Meet the creatives behind The Wildwood Tarot-
Mark Ryan
John Matthews
Will Worthington


Mark Ryan has been combining his acting, singing, writing and Action Direction talents in an eclectic and successful international career ranging over 30 years.

He did several major musicals in London’s West End, spending 4 years in Andrew Lloyd Webber’s smash hit “Evita” playing “Magaldi” and “Che” under the direction of Broadway legend: Hal Prince.

He originated “Nasir” for the cult British TV series: “Robin Of Sherwood” and has appeared in dozens of films and television series both in the US and UK. Mark is also an accomplished author and has written for DC Comics and created “The Greenwood Tarot” for Harper Collins.

Mark also toured the US with original “Monty Python” member: Eric Idle, performing at Carnegie Hall and the Hollywood Bowl.

He was Swordmaster and Fight Director on “King Arthur” for Antoine Fuqua and trained Keira Knightley, Stellan Skarsgard and Clive Owen. He has appeared in such productions as “The Prestige” and “The Thirst” and has continued to work in theater and TV in the US, recently completing “SpecialOps: Delta” playing Col. Anderson Savage.

He began working on the 2007 film Transformers during filming as the on-set voice of several different robots. This work continued throughout filming and into editing, prior to the actual casting of voice-over talent. He was then cast as the voice of the character Bumblebee. Ryan also voices Ironhide and Hoist for the Activision video game based on the film.

During 2008 he wrote and produced a musical adaptation of “Wuthering Heights” starring Jenn Korbee, directing the video “Women” for the project. In the fall of 2008 the online publisher, ComicMix, began running “The Pilgrim” written by Ryan and drawn by legendary graphic artist Mike Grell.

He continued voice-work on “Transformers: Revenge Of The Fallen” into 2009, performing several characters and standing in for the robots during principal photography.

In May 2010, Ryan returned to work on Transformers: Dark of the Moon, once again as the onset voice of the Autobots. Work on this third Michael Bay Blockbuster continued at locations across the US and also at Kennedy Space Center – Cape Canaveral. The film was shot in 3D with post production voice-work carrying on into the spring of 2011 at Bay Films and Ryan contributed uncredited military lines and voices to the final cut of Transformers: Dark of the Moon. Work also began on a new book entitled “Hero Weapons of Film & TV”, co-written with John Matthews.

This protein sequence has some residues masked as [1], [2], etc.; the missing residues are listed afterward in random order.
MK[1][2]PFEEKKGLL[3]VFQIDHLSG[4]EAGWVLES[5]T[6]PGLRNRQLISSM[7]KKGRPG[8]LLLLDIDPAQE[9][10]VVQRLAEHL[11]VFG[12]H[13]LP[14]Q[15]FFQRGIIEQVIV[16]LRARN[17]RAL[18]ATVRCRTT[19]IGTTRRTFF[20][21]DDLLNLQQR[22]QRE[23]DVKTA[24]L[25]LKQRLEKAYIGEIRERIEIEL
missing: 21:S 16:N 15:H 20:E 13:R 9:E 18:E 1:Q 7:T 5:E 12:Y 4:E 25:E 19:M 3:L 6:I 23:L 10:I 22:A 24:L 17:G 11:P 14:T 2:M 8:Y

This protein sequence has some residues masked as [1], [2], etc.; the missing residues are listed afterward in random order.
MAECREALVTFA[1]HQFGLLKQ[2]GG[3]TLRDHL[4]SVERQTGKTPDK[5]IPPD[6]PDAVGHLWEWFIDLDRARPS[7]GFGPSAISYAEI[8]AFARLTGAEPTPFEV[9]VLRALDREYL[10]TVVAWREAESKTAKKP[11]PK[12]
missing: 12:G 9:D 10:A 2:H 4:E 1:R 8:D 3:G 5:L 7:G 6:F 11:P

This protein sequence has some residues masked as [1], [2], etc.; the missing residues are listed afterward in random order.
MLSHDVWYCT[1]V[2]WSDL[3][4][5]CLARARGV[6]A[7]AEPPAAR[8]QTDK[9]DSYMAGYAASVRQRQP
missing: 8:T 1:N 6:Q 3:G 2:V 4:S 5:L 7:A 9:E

He created the Greenwood Tarot with artist Chesca Potter in 1995 and his latest Tarot is The Wildwood Tarot, published 2011, with John Matthews and Will Worthington.

For full biog details click here and here  for his Wiki entry.


John has written over 90  books in his career so far.

To find out more about Wil Kinghan’s and John Matthews’  film production company please click here.  To find out more about his work with Caitlin Matthews, please click here.

JOHN MATTHEWS has been described as ‘Oxford’s expert on all things mythic’ and as ‘An Icon of the Arthurian world’. He is better known as an historian, folklorist and children’s author. He has been a full time writer since 1980 and has produced over ninety books on myth, the Arthurian Legends and Grail Studies, as well as short stories, a volume of poetry and several successful children’s books. He has devoted much of the past thirty years to the study of Arthurian Traditions and myth in general.

His best known and most widely read works are ‘Pirates’ (Carlton/ Athenaeum), No 1 children’s book on the New York Times Review best-seller list for 22 weeks in 2006, ‘The Grail, Quest for Eternal Life’ (Thames & Hudson, 1981) ‘The Encyclopaedia of Celtic Wisdom’ (Element, 1994) and ‘The Winter Solstice’ (Quest Books, 1999) which won the Benjamin Franklin Award for that year. His book ‘Celtic Warrior Chiefs’ was a New York Public Library recommended title for young people, and the more recent ‘Arthur of Albion’ won a Gold Medal from NAPPA, a gold Moonbeams award and a BIB Golden Apple Award.

John has been involved in a number of media projects, as an advisor and contributor, including an animated Arthurian TV series, and ‘The Real Merlin’ for Cannel 4 in UK. In 2003 he was the historical advisor to the Jerry Bruckheimer movie ‘King Arthur’, and has made appearances on both History Channel and Discovery Channel specials on Arthur and the Holy Grail. He shared a BAFTA award for his work on the Educational DVD made to accompany the King Arthur movie. He is currently acting as an advisor to the forthcoming feature: ‘Gladiators v Werewolves’.